Wednesday, June 20, 2018

Car Seat Headrest, Crying & Chowhound

Weekly Update 2018-25: Everything you wanted to know about emotional release. Car Seat Headrest belts out emotional lyrics as we explore the changing the stigma of public crying and eating your feelings using recommendations from Chowhound.

Music: Car Seat Headrest
If you ever wanted to shout some lyrics over really powerful guitar licks, look no further than Seattle-based indie power rock quartet Car Seat Headrest. There's something magnetic about their music, filled with catchy rhythms and the melodic, ambitious vocals of Will Toledo (the sole creator of the band). Their moody and introspective lo-fi pop tunes are at once melancholic and uplifting, which is sort of what this week's update is about.

My favourite track is definitely Destroyed By Hippie Powers (I've been listening to it on repeat for a couple of weeks now), but they have a bunch of awesome tracks.

The band is touring a 2018 re-release of their 2011 album Twin Fantasy in Toronto on September 11.

Along another note of emotional release, my feminist book club met earlier this week to discuss our latest read, Jessica Bennett's Feminist Fight Club. The book acts as a manual for women to navigate workplaces (specifically offices) that are controlled by men. In a setting where women are forced to work twice as hard as men to achieve the same goals, the book is a great tool for anyone to read for better understanding of how and why misogyny strikes in the workplace.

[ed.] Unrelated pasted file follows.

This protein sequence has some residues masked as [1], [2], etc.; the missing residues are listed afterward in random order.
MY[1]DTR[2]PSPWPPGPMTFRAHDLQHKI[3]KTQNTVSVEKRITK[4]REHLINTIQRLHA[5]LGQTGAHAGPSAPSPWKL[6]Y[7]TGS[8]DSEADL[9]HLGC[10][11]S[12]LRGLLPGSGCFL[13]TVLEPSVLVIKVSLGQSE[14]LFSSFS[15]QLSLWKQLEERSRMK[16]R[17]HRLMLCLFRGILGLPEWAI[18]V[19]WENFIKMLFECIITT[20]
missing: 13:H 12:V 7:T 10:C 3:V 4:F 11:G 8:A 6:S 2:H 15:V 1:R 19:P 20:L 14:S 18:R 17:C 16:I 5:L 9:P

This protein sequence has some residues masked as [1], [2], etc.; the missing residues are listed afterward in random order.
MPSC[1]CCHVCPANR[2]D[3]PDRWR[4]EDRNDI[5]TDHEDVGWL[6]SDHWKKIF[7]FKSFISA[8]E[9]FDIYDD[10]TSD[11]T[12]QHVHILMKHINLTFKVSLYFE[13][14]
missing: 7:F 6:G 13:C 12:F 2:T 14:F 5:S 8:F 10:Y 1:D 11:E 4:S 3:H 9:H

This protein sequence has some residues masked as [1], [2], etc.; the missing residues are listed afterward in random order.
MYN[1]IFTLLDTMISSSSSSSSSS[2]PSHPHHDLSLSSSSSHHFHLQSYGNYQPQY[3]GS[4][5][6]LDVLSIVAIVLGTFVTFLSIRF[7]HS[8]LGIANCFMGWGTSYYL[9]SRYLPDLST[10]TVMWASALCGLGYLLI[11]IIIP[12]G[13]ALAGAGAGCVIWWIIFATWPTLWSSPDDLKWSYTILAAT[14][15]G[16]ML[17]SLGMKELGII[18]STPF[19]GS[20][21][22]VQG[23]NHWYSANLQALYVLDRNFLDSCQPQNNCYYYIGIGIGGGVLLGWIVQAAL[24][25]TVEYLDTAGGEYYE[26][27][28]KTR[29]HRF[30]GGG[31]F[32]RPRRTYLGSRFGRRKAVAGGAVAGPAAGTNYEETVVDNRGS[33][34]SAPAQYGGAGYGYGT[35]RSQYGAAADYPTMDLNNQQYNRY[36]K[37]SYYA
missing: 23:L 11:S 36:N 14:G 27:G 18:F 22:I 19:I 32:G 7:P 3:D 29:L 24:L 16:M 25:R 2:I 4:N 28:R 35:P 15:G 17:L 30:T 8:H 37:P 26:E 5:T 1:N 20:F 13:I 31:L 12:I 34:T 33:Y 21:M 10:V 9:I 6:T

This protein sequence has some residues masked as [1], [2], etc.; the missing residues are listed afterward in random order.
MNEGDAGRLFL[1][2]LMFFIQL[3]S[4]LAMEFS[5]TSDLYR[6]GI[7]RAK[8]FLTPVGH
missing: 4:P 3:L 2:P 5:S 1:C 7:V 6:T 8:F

It was truly enlightening to hear some of my comrades speak about their experiences working in law (incredibly sexist environments for two women specifically). Unsurprisingly I have come across my share of sexism in the workplace, but nothing on the level of what these two women discussed. It reminded me that there are still paths to be carved, and the women carving them deserved to be championed and supported in any way we can.

As we wind down Bike Month, I am going to try to get one more group ride in tomorrow. It's a female-focused ride down the Don Valley Bike Path which I've always wanted to explore, so why not with a bunch of new friends?

Bloor Cinema is also offering a free small popcorn for anyone who bikes to the theatre to watch a movie, so I will try to check out Design Canada early next week.

This weekend is the Uxbridge Garden Tour, a.k.a. my mother's favourite event of the year. So we'll be visiting the gardens of strangers and judging their green thumbs.

Random Thought: Crying in Public
The act of shedding a tear or two has certainly been held in a vice grip by stigma for many generations, especially so for men. Many consider crying to be a display of weakness or something reserved for children who don't yet have an emotional handle on on their maturity.

This is all rather unfortunately backwards, as Jessica Bennett states in her book Feminist Fight Club. Crying can be extremely cathartic, steadying, and even sensible in some situations. Bennett suggests that there is no inappropriate place for a little public crying.